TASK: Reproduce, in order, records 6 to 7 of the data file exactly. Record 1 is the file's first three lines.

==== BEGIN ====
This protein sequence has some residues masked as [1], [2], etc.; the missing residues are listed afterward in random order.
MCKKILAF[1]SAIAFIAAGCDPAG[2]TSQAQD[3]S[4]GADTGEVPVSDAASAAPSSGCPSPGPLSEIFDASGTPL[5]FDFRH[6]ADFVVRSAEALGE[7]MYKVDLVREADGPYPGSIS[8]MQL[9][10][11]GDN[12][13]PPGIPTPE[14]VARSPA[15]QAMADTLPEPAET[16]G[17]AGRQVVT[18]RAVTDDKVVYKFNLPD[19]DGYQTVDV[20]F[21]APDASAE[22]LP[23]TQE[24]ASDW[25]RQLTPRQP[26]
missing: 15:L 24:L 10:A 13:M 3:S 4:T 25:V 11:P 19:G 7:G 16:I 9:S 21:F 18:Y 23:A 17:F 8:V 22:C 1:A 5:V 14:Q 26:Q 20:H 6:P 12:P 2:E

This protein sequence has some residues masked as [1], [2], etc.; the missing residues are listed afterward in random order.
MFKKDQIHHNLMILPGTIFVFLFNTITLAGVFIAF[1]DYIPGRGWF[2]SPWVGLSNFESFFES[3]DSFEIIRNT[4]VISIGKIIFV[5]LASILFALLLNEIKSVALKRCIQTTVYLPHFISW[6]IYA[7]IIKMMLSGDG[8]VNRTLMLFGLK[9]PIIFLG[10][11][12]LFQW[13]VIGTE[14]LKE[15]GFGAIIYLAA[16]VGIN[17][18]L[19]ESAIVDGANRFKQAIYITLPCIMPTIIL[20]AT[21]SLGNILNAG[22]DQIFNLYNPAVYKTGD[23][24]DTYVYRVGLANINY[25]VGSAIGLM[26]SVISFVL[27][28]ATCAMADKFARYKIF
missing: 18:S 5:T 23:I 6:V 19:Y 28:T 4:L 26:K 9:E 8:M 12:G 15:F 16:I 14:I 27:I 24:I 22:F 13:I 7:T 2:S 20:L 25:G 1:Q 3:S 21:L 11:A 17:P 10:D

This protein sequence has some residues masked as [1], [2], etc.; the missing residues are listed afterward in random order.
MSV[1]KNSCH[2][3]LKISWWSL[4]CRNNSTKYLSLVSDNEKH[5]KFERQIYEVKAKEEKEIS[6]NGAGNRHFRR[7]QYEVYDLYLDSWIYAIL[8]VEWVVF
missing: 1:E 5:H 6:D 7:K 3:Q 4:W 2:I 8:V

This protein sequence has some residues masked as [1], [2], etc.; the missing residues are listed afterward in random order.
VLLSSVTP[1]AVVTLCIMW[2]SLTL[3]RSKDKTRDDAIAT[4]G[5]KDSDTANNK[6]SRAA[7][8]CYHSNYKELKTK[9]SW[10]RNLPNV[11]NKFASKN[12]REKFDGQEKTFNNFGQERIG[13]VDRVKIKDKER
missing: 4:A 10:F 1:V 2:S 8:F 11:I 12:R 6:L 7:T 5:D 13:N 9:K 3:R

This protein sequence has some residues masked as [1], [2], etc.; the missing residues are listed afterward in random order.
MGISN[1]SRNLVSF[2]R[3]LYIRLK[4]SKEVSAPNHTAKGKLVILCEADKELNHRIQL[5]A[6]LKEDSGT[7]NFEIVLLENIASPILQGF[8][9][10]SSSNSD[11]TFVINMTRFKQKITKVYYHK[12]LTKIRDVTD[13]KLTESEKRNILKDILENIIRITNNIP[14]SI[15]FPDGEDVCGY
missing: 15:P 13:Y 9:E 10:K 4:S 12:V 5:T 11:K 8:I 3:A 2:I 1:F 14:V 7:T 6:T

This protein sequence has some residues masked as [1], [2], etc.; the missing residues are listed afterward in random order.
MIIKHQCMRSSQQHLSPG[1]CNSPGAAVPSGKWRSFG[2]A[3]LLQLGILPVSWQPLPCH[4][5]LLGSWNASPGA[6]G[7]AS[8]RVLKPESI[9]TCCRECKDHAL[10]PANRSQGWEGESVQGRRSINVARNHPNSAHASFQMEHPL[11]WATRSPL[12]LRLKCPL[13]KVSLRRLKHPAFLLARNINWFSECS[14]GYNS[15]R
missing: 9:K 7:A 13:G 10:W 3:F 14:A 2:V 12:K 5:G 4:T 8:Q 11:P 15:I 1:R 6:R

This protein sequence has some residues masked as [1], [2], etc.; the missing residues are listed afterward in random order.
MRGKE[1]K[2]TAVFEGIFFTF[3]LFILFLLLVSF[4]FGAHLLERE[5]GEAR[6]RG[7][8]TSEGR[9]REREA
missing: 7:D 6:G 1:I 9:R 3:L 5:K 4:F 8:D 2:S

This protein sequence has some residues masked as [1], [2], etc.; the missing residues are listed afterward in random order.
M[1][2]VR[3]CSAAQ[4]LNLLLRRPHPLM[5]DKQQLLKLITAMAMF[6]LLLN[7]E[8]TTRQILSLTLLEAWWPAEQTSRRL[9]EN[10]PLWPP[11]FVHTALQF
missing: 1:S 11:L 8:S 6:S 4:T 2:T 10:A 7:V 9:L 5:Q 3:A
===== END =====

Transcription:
This protein sequence has some residues masked as [1], [2], etc.; the missing residues are listed afterward in random order.
MIIKHQCMRSSQQHLSPG[1]CNSPGAAVPSGKWRSFG[2]A[3]LLQLGILPVSWQPLPCH[4][5]LLGSWNASPGA[6]G[7]AS[8]RVLKPESI[9]TCCRECKDHAL[10]PANRSQGWEGESVQGRRSINVARNHPNSAHASFQMEHPL[11]WATRSPL[12]LRLKCPL[13]KVSLRRLKHPAFLLARNINWFSECS[14]GYNS[15]R
missing: 9:K 7:A 13:G 10:W 3:F 14:A 2:V 12:K 5:G 4:T 8:Q 11:P 15:I 1:R 6:R

This protein sequence has some residues masked as [1], [2], etc.; the missing residues are listed afterward in random order.
MRGKE[1]K[2]TAVFEGIFFTF[3]LFILFLLLVSF[4]FGAHLLERE[5]GEAR[6]RG[7][8]TSEGR[9]REREA
missing: 7:D 6:G 1:I 9:R 3:L 5:K 4:F 8:D 2:S